Audiences arriving at the Rotunda for The Touching Contract will indeed be touched, artistically, emotionally and physically. But only if they choose to be. –Anthea McTeirnan, The Irish Times, 12 September 2016

Production Credits

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Production Credits


Producer – Marina Doritis
Composer – Alma Kelliher
Legal collaborator – Máiréad Enright
Graphic designer – Oonagh Young
Performers – Grace Courtney, Odilia Egyiawan, Yinka Esi Graves, Noemi Gunea, Bernadette Iglich, Deirdre Murphy and Rahel Vonmoos.
Mediators – Sarah Browne, Marina Doritis, Ruth Fletcher, Lisa Godson, Marie-Andree Jacob, Jesse Jones, Linda Malcuhy, Lynne McCarthy, Sara Ramshaw, Elaine Reynolds and Sorcha Uí Chonnachtaigh 
Costumes – Elaine Reynolds
Stage Manager / Sound technician – Kirsty Chestnutt

Click to read credits for Derry, Liverpool and Dublin and Performer Biographies.

Image: Performers and participants during rehearsal for The Touching Contract, in The Court Room at Toynbee Studios, London, 18 November (2016). Photograph: Miriam O'Connor

About Sarah Browne and Jesse Jones

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Sarah Browne

Sarah Browne is a Dublin-based Irish artist. Her research-based practice investigates the materiality of knowledge, attending to the intersection of invisible structures of power with bodily experience. This sculptural practice includes writing, publishing, performance and public projects, encountered both within and outside gallery environments, as well as extensive collaboration. 

In 2009, Browne co-represented Ireland at the 53rd Venice Biennale with Gareth Kennedy and Kennedy Browne. Solo exhibitions include Hand to Mouth at CCA Derry-Londonderry and Institute of Modern Art, Brisbane, and The Invisible Limb, basis, Frankfurt (both 2014). Selected group exhibitions include From a Poem to a Sunset, Daimler Contemporary, Berlin; The Pattern Exchange, Temple Bar Gallery, Dublin (both 2015); The Peacock, Grazer Kunstverein and One Foot in the Real World, Irish Museum of Modern Art, Dublin (both 2013).

Browne currently lectures in the Department of Sculpture and Expanded Practice at the National College of Art and Design, Dublin.


Jesse Jones

Jesse Jones is a Dublin-based Irish artist. Her practice crosses the media of film, performance, and installation. Often working through collaborative structures, she explores how historical instances of communal culture may hold resonance in our current social and political experiences. Her project and exhibition NO MORE FUN AND GAMES at Dublin City Municipal Gallery, the Hugh Lane, established a “parasite” institutional structure within the museum space. This work explored how the politics of exclusion operates in relation to the role of women in the history and production of the artistic canon.  She is interested in how political movements and ideas might be expanded to institutional performative gestures. Jones questions how we may look, not only through the lens of vast historical movements but also through the incremental shifts in how we inhabit our everyday lives and experiences.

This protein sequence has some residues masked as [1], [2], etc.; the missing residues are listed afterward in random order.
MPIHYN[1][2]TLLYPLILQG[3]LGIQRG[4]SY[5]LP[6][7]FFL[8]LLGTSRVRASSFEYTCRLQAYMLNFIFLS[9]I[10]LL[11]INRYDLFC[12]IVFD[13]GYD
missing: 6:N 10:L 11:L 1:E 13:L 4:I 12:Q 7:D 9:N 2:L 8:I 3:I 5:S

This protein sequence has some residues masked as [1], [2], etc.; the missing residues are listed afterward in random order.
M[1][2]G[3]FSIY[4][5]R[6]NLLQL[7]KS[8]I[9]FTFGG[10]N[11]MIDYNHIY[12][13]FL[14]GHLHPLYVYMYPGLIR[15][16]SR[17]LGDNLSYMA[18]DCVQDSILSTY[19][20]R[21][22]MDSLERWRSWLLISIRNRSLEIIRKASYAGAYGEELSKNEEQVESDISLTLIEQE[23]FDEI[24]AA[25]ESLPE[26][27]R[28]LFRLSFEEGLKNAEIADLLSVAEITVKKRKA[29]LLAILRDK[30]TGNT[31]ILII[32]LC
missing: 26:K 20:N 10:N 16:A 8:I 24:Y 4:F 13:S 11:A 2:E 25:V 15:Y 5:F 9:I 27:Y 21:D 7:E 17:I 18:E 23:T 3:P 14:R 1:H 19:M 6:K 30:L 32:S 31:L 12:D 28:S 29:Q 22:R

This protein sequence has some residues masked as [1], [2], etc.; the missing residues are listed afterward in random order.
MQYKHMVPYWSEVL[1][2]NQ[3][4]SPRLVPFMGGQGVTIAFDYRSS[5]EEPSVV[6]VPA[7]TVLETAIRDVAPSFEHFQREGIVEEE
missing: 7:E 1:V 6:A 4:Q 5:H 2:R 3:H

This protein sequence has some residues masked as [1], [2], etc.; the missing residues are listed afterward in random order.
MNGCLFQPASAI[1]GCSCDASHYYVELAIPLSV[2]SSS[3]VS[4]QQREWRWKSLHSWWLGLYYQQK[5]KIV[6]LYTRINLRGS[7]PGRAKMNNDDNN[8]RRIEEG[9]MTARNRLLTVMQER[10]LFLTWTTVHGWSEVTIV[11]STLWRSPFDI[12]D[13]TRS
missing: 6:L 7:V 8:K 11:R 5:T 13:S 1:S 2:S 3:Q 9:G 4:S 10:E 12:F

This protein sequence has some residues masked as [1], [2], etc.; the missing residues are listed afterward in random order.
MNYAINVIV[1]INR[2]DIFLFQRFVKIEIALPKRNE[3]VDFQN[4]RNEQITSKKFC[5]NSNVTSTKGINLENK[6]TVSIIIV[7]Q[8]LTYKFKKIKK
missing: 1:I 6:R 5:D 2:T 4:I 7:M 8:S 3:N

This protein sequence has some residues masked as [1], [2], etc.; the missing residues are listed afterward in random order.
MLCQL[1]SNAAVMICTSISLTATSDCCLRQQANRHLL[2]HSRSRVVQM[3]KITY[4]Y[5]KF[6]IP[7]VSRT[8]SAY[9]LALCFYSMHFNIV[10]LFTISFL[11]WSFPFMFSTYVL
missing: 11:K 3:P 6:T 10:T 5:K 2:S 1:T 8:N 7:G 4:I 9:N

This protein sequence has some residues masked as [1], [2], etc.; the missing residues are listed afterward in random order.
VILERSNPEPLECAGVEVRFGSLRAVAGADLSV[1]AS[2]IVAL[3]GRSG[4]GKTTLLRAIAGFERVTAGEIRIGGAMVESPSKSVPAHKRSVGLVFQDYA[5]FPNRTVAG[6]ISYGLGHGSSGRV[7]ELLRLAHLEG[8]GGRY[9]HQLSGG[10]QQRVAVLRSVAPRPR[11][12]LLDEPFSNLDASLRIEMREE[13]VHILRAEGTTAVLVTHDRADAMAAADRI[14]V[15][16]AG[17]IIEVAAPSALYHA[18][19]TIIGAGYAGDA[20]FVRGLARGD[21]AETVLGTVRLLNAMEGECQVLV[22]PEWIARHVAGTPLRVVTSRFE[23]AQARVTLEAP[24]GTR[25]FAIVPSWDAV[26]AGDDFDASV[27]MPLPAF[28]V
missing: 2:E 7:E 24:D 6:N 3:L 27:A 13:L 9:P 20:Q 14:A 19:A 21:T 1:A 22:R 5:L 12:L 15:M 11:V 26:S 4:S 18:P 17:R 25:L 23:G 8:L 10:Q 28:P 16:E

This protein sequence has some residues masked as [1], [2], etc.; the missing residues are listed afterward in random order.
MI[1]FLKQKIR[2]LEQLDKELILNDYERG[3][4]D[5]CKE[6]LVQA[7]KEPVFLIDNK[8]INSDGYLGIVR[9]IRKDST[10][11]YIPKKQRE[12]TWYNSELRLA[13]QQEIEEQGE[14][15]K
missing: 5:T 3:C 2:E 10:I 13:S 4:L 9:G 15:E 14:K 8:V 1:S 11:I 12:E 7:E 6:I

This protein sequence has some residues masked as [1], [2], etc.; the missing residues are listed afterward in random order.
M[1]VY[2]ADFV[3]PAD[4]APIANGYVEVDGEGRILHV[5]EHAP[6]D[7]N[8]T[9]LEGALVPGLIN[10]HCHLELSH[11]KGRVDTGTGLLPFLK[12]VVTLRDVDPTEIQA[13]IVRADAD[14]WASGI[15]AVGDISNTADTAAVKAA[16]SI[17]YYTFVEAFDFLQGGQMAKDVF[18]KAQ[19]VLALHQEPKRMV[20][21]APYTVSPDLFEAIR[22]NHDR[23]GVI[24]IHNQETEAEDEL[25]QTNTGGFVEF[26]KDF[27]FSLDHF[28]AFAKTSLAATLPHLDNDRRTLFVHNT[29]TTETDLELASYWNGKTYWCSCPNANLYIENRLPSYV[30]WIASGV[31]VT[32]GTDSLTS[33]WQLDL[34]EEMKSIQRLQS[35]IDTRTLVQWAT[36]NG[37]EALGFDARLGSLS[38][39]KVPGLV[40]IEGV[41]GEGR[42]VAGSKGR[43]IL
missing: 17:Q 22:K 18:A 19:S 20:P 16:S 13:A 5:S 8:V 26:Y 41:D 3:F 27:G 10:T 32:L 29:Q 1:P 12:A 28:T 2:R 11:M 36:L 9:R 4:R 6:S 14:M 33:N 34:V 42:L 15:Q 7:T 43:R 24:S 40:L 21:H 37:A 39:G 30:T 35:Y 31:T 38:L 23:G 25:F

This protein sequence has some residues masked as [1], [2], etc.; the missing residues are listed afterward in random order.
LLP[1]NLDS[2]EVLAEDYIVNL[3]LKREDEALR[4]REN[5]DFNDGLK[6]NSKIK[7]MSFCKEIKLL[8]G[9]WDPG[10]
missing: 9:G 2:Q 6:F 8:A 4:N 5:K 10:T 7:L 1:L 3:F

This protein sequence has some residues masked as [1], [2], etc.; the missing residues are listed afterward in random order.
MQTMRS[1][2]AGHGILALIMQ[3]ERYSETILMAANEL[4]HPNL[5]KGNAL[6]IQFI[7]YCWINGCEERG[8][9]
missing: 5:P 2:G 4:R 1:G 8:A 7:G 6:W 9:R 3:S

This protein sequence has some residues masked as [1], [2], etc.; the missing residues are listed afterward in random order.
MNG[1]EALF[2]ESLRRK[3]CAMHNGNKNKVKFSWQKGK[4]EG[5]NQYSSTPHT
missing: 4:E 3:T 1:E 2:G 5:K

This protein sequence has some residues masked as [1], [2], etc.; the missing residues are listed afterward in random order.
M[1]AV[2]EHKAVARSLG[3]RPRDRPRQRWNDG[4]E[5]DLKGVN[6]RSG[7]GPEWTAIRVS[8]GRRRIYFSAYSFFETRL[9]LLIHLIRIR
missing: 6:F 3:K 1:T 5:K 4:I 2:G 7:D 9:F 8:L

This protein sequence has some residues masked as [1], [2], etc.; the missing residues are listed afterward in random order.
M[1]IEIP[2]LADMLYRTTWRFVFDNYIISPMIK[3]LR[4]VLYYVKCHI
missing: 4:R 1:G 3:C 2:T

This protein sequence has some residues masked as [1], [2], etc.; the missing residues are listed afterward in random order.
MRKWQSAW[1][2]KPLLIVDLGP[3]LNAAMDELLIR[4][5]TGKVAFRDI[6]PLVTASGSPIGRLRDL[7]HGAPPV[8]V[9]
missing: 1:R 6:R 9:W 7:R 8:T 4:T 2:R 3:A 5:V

Previous exhibitions include the Istanbul Biennale 2009 as well as solo exhibitions at Artsonje Centre Seoul and RedCat Los Angeles. Jones will represent Ireland’s pavilion at the 57th Venice Biennale 2017.

Images: Portrait of Jesse Jones (left) and Sarah Browne (right) during fieldwork on the Blasket Islands (2014) Photograph: Miriam O'Connor; portrait of Sarah Browne (above) and Jesse Jones (2016). Photograph: Enda Rowan


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Who made this possible?


In the Shadow of the State is a co-commission between Artangel and Create. In the Shadow of the State is supported by ART: 2016 the Arts Council’s programme as part of Ireland 2016. The Truncheon and the Speculum was supported by ART: 2016, the Arts Council's programme as part of Ireland 2016, the centenary of the Easter Rising in the Republic of Ireland, Dublin City Council and Heart of Glass (St. Helen’s). Artangel is generously supported by Arts Council England, and by the private patronage of The Artangel International CircleSpecial Angels, Guardian Angels, and The Company of Angels.